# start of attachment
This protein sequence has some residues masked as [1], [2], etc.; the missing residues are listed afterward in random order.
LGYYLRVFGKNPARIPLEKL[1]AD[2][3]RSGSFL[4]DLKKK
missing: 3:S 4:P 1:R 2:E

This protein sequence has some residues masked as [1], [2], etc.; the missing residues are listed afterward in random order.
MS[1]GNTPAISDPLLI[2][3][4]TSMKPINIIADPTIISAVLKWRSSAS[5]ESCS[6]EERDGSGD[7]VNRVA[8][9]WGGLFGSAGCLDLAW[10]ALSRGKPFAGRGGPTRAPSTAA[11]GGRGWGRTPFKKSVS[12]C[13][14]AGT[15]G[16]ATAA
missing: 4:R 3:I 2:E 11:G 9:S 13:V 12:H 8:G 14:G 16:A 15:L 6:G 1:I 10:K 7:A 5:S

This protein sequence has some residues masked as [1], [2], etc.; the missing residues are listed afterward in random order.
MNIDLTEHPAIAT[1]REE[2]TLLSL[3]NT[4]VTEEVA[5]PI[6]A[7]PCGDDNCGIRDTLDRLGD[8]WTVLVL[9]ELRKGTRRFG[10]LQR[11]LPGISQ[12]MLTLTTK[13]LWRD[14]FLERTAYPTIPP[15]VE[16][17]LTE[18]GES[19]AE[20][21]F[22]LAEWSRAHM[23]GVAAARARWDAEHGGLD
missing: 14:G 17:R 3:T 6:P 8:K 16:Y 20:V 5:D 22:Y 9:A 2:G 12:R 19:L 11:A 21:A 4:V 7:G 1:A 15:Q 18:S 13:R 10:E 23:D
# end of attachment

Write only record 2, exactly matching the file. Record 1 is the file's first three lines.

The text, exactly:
This protein sequence has some residues masked as [1], [2], etc.; the missing residues are listed afterward in random order.
MS[1]GNTPAISDPLLI[2][3][4]TSMKPINIIADPTIISAVLKWRSSAS[5]ESCS[6]EERDGSGD[7]VNRVA[8][9]WGGLFGSAGCLDLAW[10]ALSRGKPFAGRGGPTRAPSTAA[11]GGRGWGRTPFKKSVS[12]C[13][14]AGT[15]G[16]ATAA
missing: 4:R 3:I 2:E 11:G 9:S 13:V 12:H 8:G 14:G 16:A 15:L 6:G 1:I 10:K 7:A 5:S